JUNE 2018: Notes from the Heart, Part 4; An Incredible Moment, Suspended in Time

JUNE 2018: Notes from the Heart, Part 4; An Incredible Moment, Suspended in Time
June 24, 2018 leonard slatkin

There are times in life when your heartstrings are pulled so tightly that it is impossible to contain your emotion. When that occurs, you transition from one plane of existence into another dimension. Such was the case on June 23rd.

For the past eight years, the Detroit Symphony has paid homage to individual benefactors during its annual Heroes Gala. On the occasion of my ten-year anniversary at the helm of the orchestra, the board decided that I should now receive this honor, along with two wonderful souls, Harold and Penny Blumenstein. They have been among the strongest advocates for our educational initiatives and certainly deserved this recognition.

For the preceding few months, I was purposely left out of the loop about what musical presentations would take place. Gradually I learned of a couple items. Storm Large and Michel Camilo would be the soloists. Teddy Abrams, my former assistant conductor and now music director of the Louisville Orchestra, would lead the DSO. One of Cindy’s pieces, her beautiful arrangement of Shenandoah, would be performed.

Once I knew that I would not be on the podium for the final three weeks of subscription concerts due to triple bypass surgery, it was important for me to try and conduct something, just to show that I was doing well enough to have a short musical farewell with the orchestra, in this case, my dad’s arrangement of “Carmen’s Hoedown.” Other than the aforementioned items, I knew nothing about the remainder of the program.

There were some guests who flew in for this event, including my manager, Doug Sheldon. My good friends John and Barbara Cochran came in from D.C., and Daniel and his fiancée Bridget certainly had to be there. Little did I realize how significant their visit would be.

After a short opening piece, Teddy spoke to the audience. I was not allowed to look at the program book, so I had no idea what would come next. He congratulated the Blumensteins and then proceeded to tell everyone that the next piece was by Daniel Slatkin! I almost fell out of my chair in the balcony. To top it off, Daniel would also conduct it.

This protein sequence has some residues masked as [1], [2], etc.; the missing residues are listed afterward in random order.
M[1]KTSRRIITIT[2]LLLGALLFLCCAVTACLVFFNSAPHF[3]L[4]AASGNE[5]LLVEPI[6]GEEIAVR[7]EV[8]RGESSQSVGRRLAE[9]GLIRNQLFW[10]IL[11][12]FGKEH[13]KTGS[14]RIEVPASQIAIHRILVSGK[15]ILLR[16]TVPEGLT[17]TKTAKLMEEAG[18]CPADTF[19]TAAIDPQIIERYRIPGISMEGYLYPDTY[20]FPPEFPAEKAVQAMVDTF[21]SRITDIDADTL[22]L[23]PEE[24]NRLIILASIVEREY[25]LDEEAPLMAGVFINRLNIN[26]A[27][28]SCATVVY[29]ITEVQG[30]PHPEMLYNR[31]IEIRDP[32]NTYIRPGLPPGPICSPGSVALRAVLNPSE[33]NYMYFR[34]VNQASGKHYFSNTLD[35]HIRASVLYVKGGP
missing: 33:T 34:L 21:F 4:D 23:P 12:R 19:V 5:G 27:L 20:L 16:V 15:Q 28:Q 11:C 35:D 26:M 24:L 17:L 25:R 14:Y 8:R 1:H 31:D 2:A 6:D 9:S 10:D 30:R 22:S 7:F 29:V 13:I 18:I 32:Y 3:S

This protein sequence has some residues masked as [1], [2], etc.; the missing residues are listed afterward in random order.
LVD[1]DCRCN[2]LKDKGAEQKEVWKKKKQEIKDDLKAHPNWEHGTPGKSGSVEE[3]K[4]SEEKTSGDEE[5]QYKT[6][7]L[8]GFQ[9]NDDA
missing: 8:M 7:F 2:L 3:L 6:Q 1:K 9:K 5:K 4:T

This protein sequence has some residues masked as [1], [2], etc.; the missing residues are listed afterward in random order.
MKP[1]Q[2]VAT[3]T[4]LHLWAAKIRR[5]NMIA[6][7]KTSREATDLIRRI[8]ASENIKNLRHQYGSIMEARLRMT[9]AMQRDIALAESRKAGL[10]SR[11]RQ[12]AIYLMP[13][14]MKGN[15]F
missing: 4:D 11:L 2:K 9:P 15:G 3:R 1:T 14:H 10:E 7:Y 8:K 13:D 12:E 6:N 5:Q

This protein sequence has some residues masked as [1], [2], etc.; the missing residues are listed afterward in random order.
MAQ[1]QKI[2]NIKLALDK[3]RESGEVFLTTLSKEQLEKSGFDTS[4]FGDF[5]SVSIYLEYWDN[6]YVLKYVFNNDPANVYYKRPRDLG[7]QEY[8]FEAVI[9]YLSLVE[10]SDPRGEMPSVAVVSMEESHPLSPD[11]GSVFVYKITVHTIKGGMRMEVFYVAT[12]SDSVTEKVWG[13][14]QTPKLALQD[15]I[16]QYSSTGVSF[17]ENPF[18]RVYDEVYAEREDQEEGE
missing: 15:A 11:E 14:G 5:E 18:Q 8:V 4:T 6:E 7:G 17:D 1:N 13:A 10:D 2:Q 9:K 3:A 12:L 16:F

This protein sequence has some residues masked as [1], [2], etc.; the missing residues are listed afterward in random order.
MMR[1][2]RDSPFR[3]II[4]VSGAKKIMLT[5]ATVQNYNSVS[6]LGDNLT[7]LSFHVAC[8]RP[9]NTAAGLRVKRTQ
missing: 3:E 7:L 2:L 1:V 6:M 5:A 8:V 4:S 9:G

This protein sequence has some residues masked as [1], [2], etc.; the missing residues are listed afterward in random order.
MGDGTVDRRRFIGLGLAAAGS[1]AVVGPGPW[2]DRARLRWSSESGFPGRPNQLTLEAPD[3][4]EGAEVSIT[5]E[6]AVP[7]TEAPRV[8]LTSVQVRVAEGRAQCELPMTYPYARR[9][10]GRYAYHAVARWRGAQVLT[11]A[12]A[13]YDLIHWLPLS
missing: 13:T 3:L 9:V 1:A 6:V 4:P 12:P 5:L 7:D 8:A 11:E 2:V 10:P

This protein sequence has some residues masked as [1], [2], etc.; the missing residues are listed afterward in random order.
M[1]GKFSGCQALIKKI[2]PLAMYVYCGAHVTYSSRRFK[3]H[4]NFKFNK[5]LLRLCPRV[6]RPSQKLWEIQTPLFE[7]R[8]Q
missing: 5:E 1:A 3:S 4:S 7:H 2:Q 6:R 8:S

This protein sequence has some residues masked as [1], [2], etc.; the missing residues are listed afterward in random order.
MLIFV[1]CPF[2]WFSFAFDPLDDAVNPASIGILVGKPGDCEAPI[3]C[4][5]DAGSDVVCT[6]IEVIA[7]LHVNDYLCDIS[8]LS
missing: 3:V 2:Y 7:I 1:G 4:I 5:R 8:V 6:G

Daniel has only been in the composition world for a little more than two years, and I knew that his progress has been extraordinary during that short period of time. What I was not prepared for was the incredible beauty of his composition and his confidence on the podium. If he was nervous, it did not show. He said a few words, most memorably about his piece being truly from the heart.

I was overwhelmed. My entire being became inhabited with a spirit I did not know existed. More than joy, more than pride and more than admiration, I experienced a new understanding of this young man’s talent and the sincerity on display. Tears were rolling down my cheeks as the work progressed. Audience members were likewise moved by the piece and its personal significance. How was it possible that someone so new to the world of composition could produce a piece so authentic and moving? I sat in stunned silence, listening and watching my son conduct his homage to me. Was this actually the same person whom I bathed in the kitchen sink?

I learned later that when the idea was presented to him, he jumped at the opportunity. I could only imagine the pressure he must have felt, especially in conducting. Most of his work in the film industry has involved musicians following click tracks, when a conductor is almost unnecessary. But there he was, standing in front of my orchestra, truly leading them. His technique was exquisite, and he handled the meter changes with ease. There was even an elegant cut off during the soft ending.

I watched and listened not just as a proud parent but as someone who had witnessed the passing of a torch. There is no question that Daniel has the goods and is the real deal. As with all people starting off in this highly competitive field, he will encounter a tough road ahead. But he has shown a maturity rare for his age, 24, and hopefully will feel his confidence bolstered from this experience.

William Wordsworth gave voice to my feelings. “What is pride? A rocket that emulates the stars.” Daniel opened up sets of emotions in me that went beyond the infinite reaches of outer space. This proud father was openly teary-eyed, as were many members of the audience. Even the orchestra seemed moved, not only by the gesture but also by his secure poise. I could only imagine what Daniel must have been going through. I can say without any prejudice that he has a gift to share with the world. But I cannot help but feel that he has also moved to a different plane in his life. The sky truly has no limits for him. Heartstrings will be moved, and all I can say at this point is, “I am proud beyond words, Daniel, and love you with all my heart.”